As you read from its Github page:
Kubernetes is an open source system for managing containerized
applications across multiple hosts, providing basic mechanisms for
deployment, maintenance, and scaling of applications.
lean: lightweight, simple, accessible
portable: public, private, hybrid, multi cloud
extensible: modular, pluggable, hookable, composable
self-healing: auto-placement, auto-restart, auto-replication
Kubernetes builds upon a decade and a half of experience at Google
running production workloads at scale, combined with best-of-breed
ideas and practices from the community.
For me Kubernetes is a container orchestration tool from Google. Due to its design you can implement compatibility with any container engine, but I think now it's limited to Docker. There are some important concepts in its architecture:
Kubernetes works with the following concepts:
Clusters are the compute resources on top of which your containers are
built. Kubernetes can run anywhere! See the Getting Started Guides for
instructions for a variety of services.
Pods are a colocated group of Docker containers with shared volumes.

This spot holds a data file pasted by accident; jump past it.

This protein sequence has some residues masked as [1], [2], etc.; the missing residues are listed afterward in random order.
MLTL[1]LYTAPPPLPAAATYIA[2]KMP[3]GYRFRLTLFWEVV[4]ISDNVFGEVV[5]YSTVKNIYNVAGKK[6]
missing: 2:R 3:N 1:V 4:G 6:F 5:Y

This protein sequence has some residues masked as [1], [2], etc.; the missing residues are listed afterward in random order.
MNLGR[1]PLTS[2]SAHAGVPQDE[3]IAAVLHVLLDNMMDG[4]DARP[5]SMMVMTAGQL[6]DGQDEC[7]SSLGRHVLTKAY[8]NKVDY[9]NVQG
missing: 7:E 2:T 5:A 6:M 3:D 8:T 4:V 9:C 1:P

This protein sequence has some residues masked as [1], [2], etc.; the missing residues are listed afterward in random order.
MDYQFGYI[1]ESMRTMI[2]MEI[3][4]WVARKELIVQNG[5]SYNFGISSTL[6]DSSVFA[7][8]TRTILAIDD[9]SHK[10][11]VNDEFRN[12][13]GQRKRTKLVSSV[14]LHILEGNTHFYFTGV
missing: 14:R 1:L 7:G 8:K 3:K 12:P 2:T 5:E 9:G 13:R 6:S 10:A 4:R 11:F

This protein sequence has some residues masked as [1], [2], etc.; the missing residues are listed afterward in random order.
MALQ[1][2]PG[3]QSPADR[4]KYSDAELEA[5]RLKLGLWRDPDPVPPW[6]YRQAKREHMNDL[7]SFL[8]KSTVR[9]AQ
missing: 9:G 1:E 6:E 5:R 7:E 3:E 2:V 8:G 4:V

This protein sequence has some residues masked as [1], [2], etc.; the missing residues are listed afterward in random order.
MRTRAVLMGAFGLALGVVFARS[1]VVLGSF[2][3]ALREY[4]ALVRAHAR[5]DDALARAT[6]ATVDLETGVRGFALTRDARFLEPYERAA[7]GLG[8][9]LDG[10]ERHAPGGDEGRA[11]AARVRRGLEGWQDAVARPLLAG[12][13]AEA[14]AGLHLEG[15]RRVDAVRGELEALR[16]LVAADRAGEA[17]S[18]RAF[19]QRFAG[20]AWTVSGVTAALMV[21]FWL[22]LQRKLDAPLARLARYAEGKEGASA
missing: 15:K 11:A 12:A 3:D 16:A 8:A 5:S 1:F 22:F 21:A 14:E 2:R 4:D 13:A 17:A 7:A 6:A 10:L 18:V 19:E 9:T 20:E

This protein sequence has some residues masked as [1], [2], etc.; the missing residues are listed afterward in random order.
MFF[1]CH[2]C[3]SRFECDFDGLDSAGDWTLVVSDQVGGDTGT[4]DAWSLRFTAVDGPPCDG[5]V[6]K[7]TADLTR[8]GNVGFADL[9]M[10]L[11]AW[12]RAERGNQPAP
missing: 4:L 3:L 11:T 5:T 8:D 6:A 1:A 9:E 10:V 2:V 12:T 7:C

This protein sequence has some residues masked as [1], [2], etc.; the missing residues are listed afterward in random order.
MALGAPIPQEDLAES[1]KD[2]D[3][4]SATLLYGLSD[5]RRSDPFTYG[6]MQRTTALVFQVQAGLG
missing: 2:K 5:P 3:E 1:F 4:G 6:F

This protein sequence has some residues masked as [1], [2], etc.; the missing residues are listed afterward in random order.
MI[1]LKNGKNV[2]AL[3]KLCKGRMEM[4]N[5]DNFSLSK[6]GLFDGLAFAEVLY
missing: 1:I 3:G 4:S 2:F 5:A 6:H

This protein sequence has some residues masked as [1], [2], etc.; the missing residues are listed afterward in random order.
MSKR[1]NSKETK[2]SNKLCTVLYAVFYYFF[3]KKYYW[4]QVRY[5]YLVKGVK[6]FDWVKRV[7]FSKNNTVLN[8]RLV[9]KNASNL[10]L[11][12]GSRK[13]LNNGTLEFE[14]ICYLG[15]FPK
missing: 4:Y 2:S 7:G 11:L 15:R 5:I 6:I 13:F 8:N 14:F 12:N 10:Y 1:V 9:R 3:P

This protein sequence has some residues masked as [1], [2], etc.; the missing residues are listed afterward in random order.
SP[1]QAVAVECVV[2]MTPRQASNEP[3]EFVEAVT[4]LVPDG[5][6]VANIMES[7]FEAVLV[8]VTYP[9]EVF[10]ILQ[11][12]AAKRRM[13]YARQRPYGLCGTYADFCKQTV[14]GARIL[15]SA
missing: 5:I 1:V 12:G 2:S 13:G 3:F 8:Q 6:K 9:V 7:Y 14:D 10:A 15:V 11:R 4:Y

They're the smallest deployable units that can be created, scheduled,
and managed with Kubernetes. Pods can be created individually, but
it's recommended that you use a replication controller even if
creating a single pod. More about pods.
Replication controllers manage the lifecycle of pods. They ensure that
a specified number of pods are running at any given time, by creating
or killing pods as required. More about replication controllers.
Services provide a single, stable name and address for a set of pods.
They act as basic load balancers. More about services.
Labels are used to organize and select groups of objects based on
key:value pairs. More about labels.
So, you have a group of machines that forms a cluster where your containers are run. Yo can also define a group of containers that provide a service, in a similar way you do with other tools like fig (i.e.: webapp pod can be a rails server and a postgres database). You have also other tools to ensure a number of containers/pods of a service running at the same time, a key-value store, a kind of built-in load balancer...
If you know something about coreos, it's a very similar solution but from Google. Algo Kubernetes has a good integration with Google Cloud Engine.